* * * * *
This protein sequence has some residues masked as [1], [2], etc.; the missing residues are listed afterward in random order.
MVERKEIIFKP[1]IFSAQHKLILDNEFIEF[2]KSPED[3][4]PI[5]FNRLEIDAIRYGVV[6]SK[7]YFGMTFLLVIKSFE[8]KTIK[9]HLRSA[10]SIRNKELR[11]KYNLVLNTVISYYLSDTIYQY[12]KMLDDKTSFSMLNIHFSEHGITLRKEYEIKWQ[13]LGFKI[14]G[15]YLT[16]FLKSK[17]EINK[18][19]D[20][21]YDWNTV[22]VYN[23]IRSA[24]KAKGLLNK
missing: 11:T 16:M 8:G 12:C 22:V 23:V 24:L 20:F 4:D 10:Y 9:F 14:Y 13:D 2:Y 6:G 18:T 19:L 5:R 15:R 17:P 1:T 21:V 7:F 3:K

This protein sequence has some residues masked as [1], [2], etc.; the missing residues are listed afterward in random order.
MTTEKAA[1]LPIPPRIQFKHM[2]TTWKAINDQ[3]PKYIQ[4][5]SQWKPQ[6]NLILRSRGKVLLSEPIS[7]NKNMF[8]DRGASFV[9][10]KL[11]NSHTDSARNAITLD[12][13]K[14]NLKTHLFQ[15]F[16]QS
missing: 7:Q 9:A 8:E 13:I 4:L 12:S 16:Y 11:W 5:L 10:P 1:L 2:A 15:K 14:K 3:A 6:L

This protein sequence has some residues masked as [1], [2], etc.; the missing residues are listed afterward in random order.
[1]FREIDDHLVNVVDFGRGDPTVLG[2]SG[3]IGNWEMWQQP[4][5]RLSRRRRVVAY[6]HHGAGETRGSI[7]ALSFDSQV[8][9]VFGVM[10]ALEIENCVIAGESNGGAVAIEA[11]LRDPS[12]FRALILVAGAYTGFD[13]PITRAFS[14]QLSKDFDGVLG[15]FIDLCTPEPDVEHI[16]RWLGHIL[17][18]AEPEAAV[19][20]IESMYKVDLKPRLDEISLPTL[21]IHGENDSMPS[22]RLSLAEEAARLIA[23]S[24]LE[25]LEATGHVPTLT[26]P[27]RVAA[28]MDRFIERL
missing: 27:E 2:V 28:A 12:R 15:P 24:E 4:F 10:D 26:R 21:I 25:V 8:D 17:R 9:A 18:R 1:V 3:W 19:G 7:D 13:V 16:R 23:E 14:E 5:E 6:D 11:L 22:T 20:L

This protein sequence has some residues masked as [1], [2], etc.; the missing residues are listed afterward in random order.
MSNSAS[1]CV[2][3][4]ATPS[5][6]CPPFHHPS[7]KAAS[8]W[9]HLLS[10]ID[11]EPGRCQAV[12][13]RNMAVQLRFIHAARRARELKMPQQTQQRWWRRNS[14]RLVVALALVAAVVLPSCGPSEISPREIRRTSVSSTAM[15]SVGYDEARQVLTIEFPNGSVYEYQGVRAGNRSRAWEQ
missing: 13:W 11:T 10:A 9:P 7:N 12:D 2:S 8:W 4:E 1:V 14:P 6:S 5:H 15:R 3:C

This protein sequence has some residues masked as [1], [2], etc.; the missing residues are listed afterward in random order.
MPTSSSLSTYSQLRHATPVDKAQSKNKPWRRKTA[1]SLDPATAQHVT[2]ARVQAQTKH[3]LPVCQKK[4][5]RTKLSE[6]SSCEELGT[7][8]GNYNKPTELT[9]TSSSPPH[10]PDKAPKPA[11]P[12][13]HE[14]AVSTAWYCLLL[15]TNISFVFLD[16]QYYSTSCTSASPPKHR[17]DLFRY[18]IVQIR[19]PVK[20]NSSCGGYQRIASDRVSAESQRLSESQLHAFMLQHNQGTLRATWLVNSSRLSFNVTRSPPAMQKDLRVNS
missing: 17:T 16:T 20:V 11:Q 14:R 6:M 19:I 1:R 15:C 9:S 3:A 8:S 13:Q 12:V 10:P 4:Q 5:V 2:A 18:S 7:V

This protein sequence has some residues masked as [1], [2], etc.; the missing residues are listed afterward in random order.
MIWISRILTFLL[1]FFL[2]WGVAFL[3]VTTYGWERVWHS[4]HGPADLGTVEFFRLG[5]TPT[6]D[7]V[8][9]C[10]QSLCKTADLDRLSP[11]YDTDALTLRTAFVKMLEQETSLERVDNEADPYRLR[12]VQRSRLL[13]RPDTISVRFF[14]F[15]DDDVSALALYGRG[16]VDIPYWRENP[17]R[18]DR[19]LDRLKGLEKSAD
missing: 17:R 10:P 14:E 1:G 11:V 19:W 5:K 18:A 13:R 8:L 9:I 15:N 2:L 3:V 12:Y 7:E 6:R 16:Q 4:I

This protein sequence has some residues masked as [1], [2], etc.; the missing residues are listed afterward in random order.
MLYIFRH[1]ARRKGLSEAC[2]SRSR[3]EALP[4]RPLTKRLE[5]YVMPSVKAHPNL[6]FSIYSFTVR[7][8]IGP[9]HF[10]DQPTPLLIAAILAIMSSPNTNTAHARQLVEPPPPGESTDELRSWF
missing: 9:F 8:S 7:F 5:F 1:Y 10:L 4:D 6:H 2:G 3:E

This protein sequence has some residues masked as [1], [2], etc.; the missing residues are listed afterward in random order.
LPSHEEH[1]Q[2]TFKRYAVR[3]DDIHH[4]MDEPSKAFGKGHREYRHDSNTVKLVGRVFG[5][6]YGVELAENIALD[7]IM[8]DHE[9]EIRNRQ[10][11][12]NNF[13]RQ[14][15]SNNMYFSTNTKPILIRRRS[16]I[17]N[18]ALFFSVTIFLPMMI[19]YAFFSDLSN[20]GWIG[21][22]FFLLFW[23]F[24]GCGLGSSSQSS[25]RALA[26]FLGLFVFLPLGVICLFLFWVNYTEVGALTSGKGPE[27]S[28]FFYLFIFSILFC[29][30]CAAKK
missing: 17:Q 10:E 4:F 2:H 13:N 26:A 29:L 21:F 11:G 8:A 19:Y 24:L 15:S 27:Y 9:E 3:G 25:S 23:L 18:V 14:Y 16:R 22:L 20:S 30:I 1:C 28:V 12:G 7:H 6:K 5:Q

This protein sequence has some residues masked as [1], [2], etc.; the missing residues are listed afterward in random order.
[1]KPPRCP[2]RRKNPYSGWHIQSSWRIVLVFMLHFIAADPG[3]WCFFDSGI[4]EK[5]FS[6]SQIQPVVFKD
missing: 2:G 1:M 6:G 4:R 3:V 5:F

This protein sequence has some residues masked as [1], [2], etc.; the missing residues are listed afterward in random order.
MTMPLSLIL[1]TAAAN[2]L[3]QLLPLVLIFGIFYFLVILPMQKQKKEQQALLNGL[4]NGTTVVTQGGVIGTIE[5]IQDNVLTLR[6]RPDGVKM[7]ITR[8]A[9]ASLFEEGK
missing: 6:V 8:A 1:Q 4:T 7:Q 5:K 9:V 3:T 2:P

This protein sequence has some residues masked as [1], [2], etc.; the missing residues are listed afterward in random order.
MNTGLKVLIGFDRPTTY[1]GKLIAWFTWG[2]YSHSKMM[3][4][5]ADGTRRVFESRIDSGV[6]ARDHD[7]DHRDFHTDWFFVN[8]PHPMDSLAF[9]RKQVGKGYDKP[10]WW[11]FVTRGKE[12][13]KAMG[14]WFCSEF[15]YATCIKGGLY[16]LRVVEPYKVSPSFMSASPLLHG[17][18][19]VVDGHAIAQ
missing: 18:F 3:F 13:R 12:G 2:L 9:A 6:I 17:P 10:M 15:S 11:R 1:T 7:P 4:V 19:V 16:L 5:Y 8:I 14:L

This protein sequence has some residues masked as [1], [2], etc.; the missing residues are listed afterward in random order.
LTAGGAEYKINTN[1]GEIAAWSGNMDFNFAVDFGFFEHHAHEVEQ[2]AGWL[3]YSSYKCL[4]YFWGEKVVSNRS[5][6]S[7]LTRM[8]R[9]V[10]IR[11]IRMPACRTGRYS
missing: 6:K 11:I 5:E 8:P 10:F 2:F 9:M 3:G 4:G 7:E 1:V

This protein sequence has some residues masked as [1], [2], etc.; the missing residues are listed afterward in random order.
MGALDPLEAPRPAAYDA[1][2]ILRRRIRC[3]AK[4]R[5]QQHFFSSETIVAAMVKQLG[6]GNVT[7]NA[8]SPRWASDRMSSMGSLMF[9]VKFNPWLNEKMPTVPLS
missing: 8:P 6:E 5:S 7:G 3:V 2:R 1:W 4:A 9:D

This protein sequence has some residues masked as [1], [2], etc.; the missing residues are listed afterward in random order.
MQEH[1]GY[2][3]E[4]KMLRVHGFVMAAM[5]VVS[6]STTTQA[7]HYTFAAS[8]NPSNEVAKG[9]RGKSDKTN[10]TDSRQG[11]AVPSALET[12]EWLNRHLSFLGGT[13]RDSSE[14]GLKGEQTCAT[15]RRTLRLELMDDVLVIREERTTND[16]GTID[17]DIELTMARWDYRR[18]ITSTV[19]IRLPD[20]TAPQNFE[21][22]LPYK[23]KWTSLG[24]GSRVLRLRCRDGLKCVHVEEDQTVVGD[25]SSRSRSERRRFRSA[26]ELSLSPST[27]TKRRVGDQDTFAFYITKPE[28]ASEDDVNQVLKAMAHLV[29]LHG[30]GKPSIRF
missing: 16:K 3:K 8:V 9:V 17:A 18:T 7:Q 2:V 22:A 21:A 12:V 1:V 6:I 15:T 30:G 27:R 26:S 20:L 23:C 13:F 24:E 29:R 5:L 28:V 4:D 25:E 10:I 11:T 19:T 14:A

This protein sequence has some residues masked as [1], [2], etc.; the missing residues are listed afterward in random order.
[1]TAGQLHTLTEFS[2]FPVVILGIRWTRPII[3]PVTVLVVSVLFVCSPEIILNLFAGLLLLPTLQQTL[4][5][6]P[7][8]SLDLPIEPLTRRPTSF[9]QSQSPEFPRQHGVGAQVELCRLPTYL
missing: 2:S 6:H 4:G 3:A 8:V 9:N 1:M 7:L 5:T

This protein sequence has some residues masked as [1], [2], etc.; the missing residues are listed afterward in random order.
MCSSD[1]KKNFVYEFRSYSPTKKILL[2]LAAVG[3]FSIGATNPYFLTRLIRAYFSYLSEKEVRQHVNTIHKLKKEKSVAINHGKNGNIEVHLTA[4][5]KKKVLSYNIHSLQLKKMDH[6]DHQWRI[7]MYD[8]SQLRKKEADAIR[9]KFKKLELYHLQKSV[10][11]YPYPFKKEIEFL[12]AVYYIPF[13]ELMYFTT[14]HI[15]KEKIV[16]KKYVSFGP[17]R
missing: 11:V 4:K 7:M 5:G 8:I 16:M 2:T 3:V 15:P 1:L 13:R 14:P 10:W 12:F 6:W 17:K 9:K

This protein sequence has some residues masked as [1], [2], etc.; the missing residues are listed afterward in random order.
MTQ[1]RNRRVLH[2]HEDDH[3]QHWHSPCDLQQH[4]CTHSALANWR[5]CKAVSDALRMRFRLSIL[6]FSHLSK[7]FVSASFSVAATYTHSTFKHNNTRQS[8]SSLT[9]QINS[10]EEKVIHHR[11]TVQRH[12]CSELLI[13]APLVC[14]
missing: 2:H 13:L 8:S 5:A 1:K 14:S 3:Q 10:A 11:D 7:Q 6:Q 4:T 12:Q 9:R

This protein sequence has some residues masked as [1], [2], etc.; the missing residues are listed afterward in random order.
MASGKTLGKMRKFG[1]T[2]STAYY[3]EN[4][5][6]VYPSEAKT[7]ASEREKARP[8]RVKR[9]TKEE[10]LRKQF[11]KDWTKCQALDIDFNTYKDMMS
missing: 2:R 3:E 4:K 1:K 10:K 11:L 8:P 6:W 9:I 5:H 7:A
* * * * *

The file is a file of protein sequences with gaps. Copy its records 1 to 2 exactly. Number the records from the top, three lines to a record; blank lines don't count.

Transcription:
This protein sequence has some residues masked as [1], [2], etc.; the missing residues are listed afterward in random order.
MVERKEIIFKP[1]IFSAQHKLILDNEFIEF[2]KSPED[3][4]PI[5]FNRLEIDAIRYGVV[6]SK[7]YFGMTFLLVIKSFE[8]KTIK[9]HLRSA[10]SIRNKELR[11]KYNLVLNTVISYYLSDTIYQY[12]KMLDDKTSFSMLNIHFSEHGITLRKEYEIKWQ[13]LGFKI[14]G[15]YLT[16]FLKSK[17]EINK[18][19]D[20][21]YDWNTV[22]VYN[23]IRSA[24]KAKGLLNK
missing: 11:T 16:M 8:G 12:C 22:V 23:V 24:L 20:F 4:D 10:Y 9:F 14:Y 13:D 2:Y 6:G 18:T 19:L 5:R 15:R 17:P 1:T 21:V 7:F 3:K

This protein sequence has some residues masked as [1], [2], etc.; the missing residues are listed afterward in random order.
MTTEKAA[1]LPIPPRIQFKHM[2]TTWKAINDQ[3]PKYIQ[4][5]SQWKPQ[6]NLILRSRGKVLLSEPIS[7]NKNMF[8]DRGASFV[9][10]KL[11]NSHTDSARNAITLD[12][13]K[14]NLKTHLFQ[15]F[16]QS
missing: 7:Q 9:A 8:E 13:I 4:L 12:S 16:Y 11:W 5:L 10:P 1:L 2:A 15:K 14:K 3:A 6:L